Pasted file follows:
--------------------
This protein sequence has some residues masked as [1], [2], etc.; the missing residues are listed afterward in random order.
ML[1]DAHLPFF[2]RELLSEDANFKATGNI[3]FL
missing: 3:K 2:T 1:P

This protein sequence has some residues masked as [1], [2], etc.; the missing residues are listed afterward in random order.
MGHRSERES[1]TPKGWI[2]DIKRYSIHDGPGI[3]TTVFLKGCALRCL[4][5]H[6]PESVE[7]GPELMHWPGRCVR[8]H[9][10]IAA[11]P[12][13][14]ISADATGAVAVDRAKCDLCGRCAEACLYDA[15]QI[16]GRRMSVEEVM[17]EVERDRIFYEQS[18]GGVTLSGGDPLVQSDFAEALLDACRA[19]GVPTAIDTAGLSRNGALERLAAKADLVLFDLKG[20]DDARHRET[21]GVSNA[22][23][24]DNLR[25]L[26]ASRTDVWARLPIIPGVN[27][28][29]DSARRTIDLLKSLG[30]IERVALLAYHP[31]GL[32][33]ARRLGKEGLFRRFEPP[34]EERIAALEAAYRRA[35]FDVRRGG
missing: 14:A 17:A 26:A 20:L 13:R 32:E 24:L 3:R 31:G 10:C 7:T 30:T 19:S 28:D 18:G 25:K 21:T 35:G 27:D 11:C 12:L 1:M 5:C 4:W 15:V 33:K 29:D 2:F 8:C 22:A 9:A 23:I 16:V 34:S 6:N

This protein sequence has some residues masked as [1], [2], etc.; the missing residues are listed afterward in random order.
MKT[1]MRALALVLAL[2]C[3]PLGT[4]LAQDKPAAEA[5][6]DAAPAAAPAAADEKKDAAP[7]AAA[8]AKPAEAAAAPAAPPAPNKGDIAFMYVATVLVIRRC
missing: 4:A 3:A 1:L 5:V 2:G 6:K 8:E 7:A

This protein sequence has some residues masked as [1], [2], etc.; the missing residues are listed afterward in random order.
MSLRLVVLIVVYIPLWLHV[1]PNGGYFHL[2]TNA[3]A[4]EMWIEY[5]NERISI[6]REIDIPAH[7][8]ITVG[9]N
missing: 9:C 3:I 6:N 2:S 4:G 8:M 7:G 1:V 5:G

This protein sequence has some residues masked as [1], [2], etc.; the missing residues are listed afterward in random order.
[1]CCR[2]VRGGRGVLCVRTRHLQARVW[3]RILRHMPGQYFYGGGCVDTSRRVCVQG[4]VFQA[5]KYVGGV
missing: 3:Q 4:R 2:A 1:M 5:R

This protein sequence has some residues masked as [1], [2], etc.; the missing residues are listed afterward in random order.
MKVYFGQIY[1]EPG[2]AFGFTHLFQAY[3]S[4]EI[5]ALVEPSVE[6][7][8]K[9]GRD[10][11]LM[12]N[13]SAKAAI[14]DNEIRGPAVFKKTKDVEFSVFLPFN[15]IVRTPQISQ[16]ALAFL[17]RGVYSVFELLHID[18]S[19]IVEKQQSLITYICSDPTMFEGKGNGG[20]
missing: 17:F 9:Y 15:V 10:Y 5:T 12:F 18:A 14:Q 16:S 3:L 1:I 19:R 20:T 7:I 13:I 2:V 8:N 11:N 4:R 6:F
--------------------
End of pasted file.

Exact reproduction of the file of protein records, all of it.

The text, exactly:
This protein sequence has some residues masked as [1], [2], etc.; the missing residues are listed afterward in random order.
ML[1]DAHLPFF[2]RELLSEDANFKATGNI[3]FL
missing: 3:K 2:T 1:P

This protein sequence has some residues masked as [1], [2], etc.; the missing residues are listed afterward in random order.
MGHRSERES[1]TPKGWI[2]DIKRYSIHDGPGI[3]TTVFLKGCALRCL[4][5]H[6]PESVE[7]GPELMHWPGRCVR[8]H[9][10]IAA[11]P[12][13][14]ISADATGAVAVDRAKCDLCGRCAEACLYDA[15]QI[16]GRRMSVEEVM[17]EVERDRIFYEQS[18]GGVTLSGGDPLVQSDFAEALLDACRA[19]GVPTAIDTAGLSRNGALERLAAKADLVLFDLKG[20]DDARHRET[21]GVSNA[22][23][24]DNLR[25]L[26]ASRTDVWARLPIIPGVN[27][28][29]DSARRTIDLLKSLG[30]IERVALLAYHP[31]GL[32][33]ARRLGKEGLFRRFEPP[34]EERIAALEAAYRRA[35]FDVRRGG
missing: 14:A 17:A 26:A 20:L 13:R 32:E 24:L 3:R 31:G 10:C 7:T 30:T 19:S 28:D 18:G 25:K 21:T 35:G 27:D 11:C 12:L 1:M 5:C 4:W 15:V 33:K 29:D 2:F 8:C 22:A 9:A 23:I 16:V 34:S 6:N

This protein sequence has some residues masked as [1], [2], etc.; the missing residues are listed afterward in random order.
MKT[1]MRALALVLAL[2]C[3]PLGT[4]LAQDKPAAEA[5][6]DAAPAAAPAAADEKKDAAP[7]AAA[8]AKPAEAAAAPAAPPAPNKGDIAFMYVATVLVIRRC
missing: 4:A 3:A 1:L 5:V 2:G 6:K 8:E 7:A

This protein sequence has some residues masked as [1], [2], etc.; the missing residues are listed afterward in random order.
MSLRLVVLIVVYIPLWLHV[1]PNGGYFHL[2]TNA[3]A[4]EMWIEY[5]NERISI[6]REIDIPAH[7][8]ITVG[9]N
missing: 9:C 3:I 6:N 2:S 4:G 8:M 7:G 1:V 5:G

This protein sequence has some residues masked as [1], [2], etc.; the missing residues are listed afterward in random order.
[1]CCR[2]VRGGRGVLCVRTRHLQARVW[3]RILRHMPGQYFYGGGCVDTSRRVCVQG[4]VFQA[5]KYVGGV
missing: 3:Q 4:R 2:A 1:M 5:R

This protein sequence has some residues masked as [1], [2], etc.; the missing residues are listed afterward in random order.
MKVYFGQIY[1]EPG[2]AFGFTHLFQAY[3]S[4]EI[5]ALVEPSVE[6][7][8]K[9]GRD[10][11]LM[12]N[13]SAKAAI[14]DNEIRGPAVFKKTKDVEFSVFLPFN[15]IVRTPQISQ[16]ALAFL[17]RGVYSVFELLHID[18]S[19]IVEKQQSLITYICSDPTMFEGKGNGG[20]
missing: 17:F 9:Y 15:V 10:Y 5:T 12:F 18:A 14:Q 16:S 3:L 1:I 19:R 20:T 7:I 13:I 2:V 8:N 11:N 4:R 6:F